Russian parliament blasts Lithuania for resuming criminal case into 1991 clashes

A meeting in support for all democratic movements of the USSR on the eve of the All-Union referendum. March 16, 1991. The poster says: "No to communist dictatorship!" © Sputnik
The Russian parliament has passed a resolution denouncing Lithuania’s re-opening of court proceedings into violent clashes between local nationalists and Soviet law enforcers in 1991, calling the case arbitrary, and rewriting of history.

This process is definitely a reprisal,” Deputy Head of the Lower House Committee for Eurasian Integration, MP Konstantin Zatulin said as the State Duma was discussing the draft statement on Tuesday. “I am confident that we should summon the Lithuanian ambassador and ask for explanations about this situation. I think that through these proceedings, they are trying to rewrite history” he added.

Last month, a court in the Lithuanian capital Vilnius convicted three former Soviet policemen of killing Lithuanian border guards and police officers in 1991, sentencing them to life in prison. The court also ordered them to pay 653,850 euros ($725,185) in damages to the state, and hundreds of millions of euros to the families of the victims.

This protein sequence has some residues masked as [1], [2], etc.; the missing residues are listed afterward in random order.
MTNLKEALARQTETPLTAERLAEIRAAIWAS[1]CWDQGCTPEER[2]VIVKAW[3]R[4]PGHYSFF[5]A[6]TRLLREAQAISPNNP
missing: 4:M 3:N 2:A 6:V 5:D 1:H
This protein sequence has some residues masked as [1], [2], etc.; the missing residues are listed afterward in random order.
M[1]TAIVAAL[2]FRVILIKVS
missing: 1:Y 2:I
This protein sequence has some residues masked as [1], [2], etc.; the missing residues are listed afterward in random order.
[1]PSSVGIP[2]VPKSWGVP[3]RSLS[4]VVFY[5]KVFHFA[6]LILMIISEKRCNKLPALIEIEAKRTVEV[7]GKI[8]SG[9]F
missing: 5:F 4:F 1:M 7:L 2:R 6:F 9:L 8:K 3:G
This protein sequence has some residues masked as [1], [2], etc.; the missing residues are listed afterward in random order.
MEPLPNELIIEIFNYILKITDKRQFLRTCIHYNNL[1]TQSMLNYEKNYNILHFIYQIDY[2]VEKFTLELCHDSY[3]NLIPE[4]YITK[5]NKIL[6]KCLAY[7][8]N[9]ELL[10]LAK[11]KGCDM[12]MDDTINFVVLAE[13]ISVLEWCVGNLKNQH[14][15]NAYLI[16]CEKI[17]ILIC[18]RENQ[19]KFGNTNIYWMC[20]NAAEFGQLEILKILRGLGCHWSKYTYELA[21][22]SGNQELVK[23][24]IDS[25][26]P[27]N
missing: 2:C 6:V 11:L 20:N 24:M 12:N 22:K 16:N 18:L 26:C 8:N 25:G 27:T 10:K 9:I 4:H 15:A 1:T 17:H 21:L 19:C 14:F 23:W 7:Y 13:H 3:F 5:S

The sentences were delivered in absentia, as all three are Russian citizens, and Russia has previously denied Lithuania’s requests for their extradition. The defense said at the trial that the prosecution relied on the testimony of only one witness.

The trial is part of a larger case regarding clashes that took place in Lithuania in January 1991, as Soviet police tried to suppress nationalist, anti-communist rallies in Vilnius and other places, resulting in the deaths of 14 people.

In mid-October, Lithuanian media reported that the Vilnius Regional Court had summoned former Soviet President Mikhail Gorbachev as a witness in the case. So far, there have been no reports that the summons had been served.

The resolution passed by the State Duma on Tuesday denounced the trial as a “politically motivated reprisal” and “punitive justice.”

“This position is absolutely inadmissible from legal and political perspectives. State Duma MPs express their protest in connection with attempts to pass political decisions targeting the Russian Federation as movements aimed at carrying out justice,” the document reads.

Proceedings like this not only fail to contribute to the restoration of a genuinely friendly atmosphere of interaction between our nations, but also result in serious damage to the long-term interests of Russian-Lithuanian relations,” Russian parliamentarians warned.

Earlier, Russian Foreign Ministry spokesperson Maria Zakharova told reporters that the Russian people were rightly disturbed by the politically-motivated prosecution of Russian citizens who took part in the 1991 events on framed-up charges.